## Abstract

We propose a novel structure-based two-dimensional (2D) mathematical model of hypertension-induced arterial remodeling. The model is built in the framework of the constrained mixture theory and global growth approach, utilizing a recently proposed structure-based constitutive model of arterial tissue that accounts for the individual natural configurations of and stress interaction between elastin and collagen. The basic novel predictive result is that provided remodeling causes a change in the elastin/collagen mass fraction ratio, it leads to a structural reorganization of collagen that manifests as an altered fiber undulation and a change in direction of the helically oriented fibers in the tissue natural state. Results obtained from the illustrative simulations for a porcine renal artery show that when remodeling is complete the collagen reorganization might have significant effects on the initial arterial geometry and mechanical properties of the arterial tissue. The proposed model has potential to describe and advance mechanistic understanding of adaptive arterial remodeling, promote the continual refinement of mathematical models of arterial remodeling, and provide motivation for new avenues of experimental investigation.

## 1 Introduction

Hypertension, defined as a persistent elevation of arterial pressure, is one of the major risk factors associated with the development of many diseases including heart attack, stroke, and kidney failure. Hypertension is recognized as a leading cause of morbidity and mortality in the western world. Arteries respond to long-term alterations in arterial pressure by changing geometry, structure, and composition. This response is termed remodeling and plays an important role in normal arterial physiology and in the genesis and progression of a wide range of vascular disorders. For example, an increase in arterial wall thickness and stiffness commonly occur at an early stage in the development of atherosclerosis (cf., Ref. [1]).

Remodeling results from the altered vascular cell activity caused by perturbed local stresses and strains, which trigger a series of events that may include cell proliferation, hyperplasia, apoptosis or necrosis, hypertrophy and migration, and may elicit an imbalance between extracellular matrix synthesis and degradation [2]. It has been experimentally established that in healthy mature arteries, remodeling results in restoration of the flow-induced shear stress at the endothelium and mean circumferential wall stress to certain baseline levels [2]. Therefore, in these cases, remodeling represents an adaptive process, which seeks to maintain the local mechanical environment of endothelial and smooth muscle cells (SMCs) despite changes in the global load conditions, and thereby preserves the optimal arterial performance. A comprehensive review of experimental investigations on adaptation and remodeling of arteries in response to hypertension is given in Ref. [3].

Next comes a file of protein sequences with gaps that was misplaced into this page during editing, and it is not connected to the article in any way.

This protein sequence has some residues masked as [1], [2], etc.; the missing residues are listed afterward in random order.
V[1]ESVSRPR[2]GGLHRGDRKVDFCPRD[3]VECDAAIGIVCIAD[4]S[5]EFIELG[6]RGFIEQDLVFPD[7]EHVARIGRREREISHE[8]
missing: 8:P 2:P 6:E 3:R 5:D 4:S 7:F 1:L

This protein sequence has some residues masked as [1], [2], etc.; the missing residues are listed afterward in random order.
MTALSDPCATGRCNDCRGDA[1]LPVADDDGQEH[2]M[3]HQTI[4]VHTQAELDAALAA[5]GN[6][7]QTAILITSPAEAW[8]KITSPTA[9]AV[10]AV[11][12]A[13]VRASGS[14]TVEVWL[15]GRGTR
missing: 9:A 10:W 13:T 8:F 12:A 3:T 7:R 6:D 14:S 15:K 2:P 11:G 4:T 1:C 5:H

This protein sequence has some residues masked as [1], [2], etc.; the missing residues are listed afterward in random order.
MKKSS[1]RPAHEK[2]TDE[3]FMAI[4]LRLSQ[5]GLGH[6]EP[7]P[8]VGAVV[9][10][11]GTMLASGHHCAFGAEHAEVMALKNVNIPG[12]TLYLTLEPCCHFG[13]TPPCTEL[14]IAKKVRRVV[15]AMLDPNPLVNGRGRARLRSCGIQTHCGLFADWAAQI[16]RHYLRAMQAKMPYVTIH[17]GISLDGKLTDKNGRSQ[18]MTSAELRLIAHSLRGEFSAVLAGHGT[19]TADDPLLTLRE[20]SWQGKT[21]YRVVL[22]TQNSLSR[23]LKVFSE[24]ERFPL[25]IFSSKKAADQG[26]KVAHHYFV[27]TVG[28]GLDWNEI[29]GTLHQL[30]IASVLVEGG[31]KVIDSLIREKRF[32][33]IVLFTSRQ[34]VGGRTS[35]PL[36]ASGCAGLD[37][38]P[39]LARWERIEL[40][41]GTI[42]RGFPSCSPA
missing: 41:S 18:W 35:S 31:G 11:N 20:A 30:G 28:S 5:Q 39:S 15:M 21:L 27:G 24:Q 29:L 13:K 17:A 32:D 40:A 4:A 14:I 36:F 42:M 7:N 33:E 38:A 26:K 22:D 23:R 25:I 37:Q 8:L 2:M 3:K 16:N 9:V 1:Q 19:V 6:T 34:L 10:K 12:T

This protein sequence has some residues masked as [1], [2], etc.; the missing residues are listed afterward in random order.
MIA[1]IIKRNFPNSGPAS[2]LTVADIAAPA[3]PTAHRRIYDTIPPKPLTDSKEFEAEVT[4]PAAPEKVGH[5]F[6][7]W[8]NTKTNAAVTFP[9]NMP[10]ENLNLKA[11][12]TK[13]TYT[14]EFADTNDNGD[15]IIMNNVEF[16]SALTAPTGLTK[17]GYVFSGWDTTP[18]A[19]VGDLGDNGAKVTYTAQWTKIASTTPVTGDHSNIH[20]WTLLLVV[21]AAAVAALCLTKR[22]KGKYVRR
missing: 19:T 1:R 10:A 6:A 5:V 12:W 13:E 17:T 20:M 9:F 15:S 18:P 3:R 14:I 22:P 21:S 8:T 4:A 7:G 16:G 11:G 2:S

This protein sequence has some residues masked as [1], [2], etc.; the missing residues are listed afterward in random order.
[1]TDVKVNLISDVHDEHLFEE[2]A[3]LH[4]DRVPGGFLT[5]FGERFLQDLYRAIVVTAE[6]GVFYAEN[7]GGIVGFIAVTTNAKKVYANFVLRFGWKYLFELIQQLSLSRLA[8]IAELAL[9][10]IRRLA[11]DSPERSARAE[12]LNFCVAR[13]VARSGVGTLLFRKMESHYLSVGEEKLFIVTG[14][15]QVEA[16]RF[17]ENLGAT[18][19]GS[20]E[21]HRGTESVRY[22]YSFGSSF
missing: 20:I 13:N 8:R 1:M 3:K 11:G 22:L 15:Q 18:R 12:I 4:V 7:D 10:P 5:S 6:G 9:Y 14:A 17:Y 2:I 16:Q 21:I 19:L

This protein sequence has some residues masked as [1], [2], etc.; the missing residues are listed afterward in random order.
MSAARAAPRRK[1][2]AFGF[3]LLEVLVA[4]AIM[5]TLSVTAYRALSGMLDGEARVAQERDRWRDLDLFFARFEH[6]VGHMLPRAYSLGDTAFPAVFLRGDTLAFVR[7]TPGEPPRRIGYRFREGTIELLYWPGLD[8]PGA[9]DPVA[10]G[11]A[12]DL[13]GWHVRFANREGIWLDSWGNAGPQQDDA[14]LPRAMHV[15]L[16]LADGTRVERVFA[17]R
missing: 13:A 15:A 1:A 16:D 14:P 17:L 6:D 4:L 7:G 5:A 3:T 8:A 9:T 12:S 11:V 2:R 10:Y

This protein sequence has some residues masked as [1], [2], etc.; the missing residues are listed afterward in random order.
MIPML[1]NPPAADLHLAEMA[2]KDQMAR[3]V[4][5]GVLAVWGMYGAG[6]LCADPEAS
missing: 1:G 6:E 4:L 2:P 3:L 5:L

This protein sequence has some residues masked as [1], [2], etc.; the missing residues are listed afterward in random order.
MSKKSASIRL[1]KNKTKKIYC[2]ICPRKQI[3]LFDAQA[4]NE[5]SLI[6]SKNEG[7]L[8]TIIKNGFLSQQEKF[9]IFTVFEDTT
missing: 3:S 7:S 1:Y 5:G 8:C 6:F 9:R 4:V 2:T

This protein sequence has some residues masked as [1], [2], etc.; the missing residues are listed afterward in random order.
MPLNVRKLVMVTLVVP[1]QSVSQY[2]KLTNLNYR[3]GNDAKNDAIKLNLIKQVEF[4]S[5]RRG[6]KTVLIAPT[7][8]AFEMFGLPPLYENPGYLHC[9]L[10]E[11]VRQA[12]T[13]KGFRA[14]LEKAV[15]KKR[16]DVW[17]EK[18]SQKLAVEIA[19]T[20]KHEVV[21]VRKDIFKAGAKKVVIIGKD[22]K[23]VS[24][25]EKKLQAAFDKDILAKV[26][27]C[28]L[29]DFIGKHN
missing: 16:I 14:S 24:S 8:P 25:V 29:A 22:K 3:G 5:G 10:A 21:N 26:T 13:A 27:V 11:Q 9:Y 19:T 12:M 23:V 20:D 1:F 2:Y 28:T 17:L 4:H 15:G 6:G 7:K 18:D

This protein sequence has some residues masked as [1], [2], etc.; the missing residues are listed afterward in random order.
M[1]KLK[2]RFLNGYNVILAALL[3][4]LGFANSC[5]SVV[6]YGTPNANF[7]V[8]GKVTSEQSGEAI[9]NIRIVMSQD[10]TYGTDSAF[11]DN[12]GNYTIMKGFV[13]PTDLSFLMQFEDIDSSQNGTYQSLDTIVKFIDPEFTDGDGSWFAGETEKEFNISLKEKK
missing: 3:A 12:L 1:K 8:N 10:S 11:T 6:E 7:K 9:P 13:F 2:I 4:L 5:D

While experimental studies reveal important descriptive information, mathematical models offer a useful tool for testing plausible mechanisms of remodeling, obtaining predictive results, interpreting experimental data, and performing parametric studies for quantification of the effects of different factors involved in the remodeling process. Different theoretical approaches have been proposed to build mathematical models of adaptive hypertension-induced remodeling. Simultaneously and independently, the first theoretical studies on adaptive remodeling appeared in 1996 [4,5]. In Ref. [4], the authors adopted the volumetric growth approach considering the vessel as a collection of infinitesimal growing elements, which change their mass because of local stress or strain deviations from certain preferred baseline values according to postulated rate equations. In Ref. [5], the authors proposed a global growth approach considering the time variation of dimensions of an artery in the zero-stress state (ZSS) to be driven by the deviation of circumferential wall stress and flow-induced shear stress at the endothelium from certain homeostatic values via postulated evolution equations. Both the models used phenomenological constitutive formulations of arterial tissue and assumed that remodeling results solely in a change of arterial geometry while preserving mechanical properties of the tissue. To account for more specifics in the remodeling response, later models based on the volumetric growth approach were refined to introduce more realistic growth laws [6], consider an artery as a thick-walled or two-layered tube composed of a constrained mixture of SMCs, elastin, and collagen [6,7], include damage and plasticity [8], and capture changes in wall composition and mechanical homogeneity [9]. Similarly, models based on the global growth approach were refined to account for a change in mechanical properties by imposing a condition for restoration of arterial stiffness [10,11], consider the evolution of smooth muscle tone [12], and explain the spatial variation of hyperplasia at the artery/graft anastomosis [13]. A common characteristic among models based on volumetric or global growth is their focus on the kinematic consequences of remodeling rather than on the remodeling process itself. Recent models predict that properties of the tissue may change due to hypertension via a change in wall composition, but the individual mechanical properties of constituents remain unaffected by remodeling [49,12,13].